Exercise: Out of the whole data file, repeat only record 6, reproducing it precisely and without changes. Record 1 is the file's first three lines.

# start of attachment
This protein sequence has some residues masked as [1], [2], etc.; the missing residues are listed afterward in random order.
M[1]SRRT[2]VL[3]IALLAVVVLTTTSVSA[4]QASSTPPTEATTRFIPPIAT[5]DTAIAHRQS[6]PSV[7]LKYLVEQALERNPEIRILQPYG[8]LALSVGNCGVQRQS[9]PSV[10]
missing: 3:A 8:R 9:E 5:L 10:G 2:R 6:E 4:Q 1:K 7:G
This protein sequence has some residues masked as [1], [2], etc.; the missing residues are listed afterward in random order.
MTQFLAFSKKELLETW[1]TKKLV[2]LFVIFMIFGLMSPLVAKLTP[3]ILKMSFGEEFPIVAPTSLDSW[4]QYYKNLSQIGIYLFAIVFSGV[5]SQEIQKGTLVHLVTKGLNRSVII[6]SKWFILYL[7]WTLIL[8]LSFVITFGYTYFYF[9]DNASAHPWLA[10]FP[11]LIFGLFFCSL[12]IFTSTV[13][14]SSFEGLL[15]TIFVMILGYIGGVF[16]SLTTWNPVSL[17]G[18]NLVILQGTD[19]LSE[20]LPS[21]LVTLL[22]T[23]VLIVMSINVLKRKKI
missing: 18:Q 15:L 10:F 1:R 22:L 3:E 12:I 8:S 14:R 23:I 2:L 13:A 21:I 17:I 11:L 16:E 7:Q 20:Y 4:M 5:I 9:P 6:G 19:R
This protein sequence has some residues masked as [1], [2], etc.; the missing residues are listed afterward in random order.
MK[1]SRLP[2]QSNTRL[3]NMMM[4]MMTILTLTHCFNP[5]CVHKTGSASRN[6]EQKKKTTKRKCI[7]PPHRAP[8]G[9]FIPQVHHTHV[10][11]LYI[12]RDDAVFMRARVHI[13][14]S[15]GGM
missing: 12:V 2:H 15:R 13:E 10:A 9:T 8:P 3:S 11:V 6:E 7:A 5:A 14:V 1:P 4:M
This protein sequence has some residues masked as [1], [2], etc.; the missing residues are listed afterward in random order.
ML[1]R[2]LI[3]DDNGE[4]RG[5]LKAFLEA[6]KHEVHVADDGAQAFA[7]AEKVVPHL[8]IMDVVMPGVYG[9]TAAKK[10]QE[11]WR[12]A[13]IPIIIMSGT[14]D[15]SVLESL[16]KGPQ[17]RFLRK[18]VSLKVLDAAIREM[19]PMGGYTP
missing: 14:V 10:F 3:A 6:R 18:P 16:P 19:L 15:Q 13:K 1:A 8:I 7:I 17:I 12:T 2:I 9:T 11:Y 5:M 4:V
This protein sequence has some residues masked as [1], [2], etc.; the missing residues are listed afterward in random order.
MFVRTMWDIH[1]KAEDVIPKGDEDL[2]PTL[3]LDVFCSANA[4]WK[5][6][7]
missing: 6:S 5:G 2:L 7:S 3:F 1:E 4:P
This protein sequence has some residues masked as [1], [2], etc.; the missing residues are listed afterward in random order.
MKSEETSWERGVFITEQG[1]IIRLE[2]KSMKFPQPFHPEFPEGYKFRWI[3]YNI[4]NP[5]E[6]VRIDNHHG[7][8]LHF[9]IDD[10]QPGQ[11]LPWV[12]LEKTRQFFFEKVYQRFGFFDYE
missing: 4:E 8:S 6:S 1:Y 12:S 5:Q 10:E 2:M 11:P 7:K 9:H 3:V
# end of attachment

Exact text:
This protein sequence has some residues masked as [1], [2], etc.; the missing residues are listed afterward in random order.
MKSEETSWERGVFITEQG[1]IIRLE[2]KSMKFPQPFHPEFPEGYKFRWI[3]YNI[4]NP[5]E[6]VRIDNHHG[7][8]LHF[9]IDD[10]QPGQ[11]LPWV[12]LEKTRQFFFEKVYQRFGFFDYE
missing: 4:E 8:S 6:S 1:Y 12:S 5:Q 10:E 2:M 11:P 7:K 9:H 3:V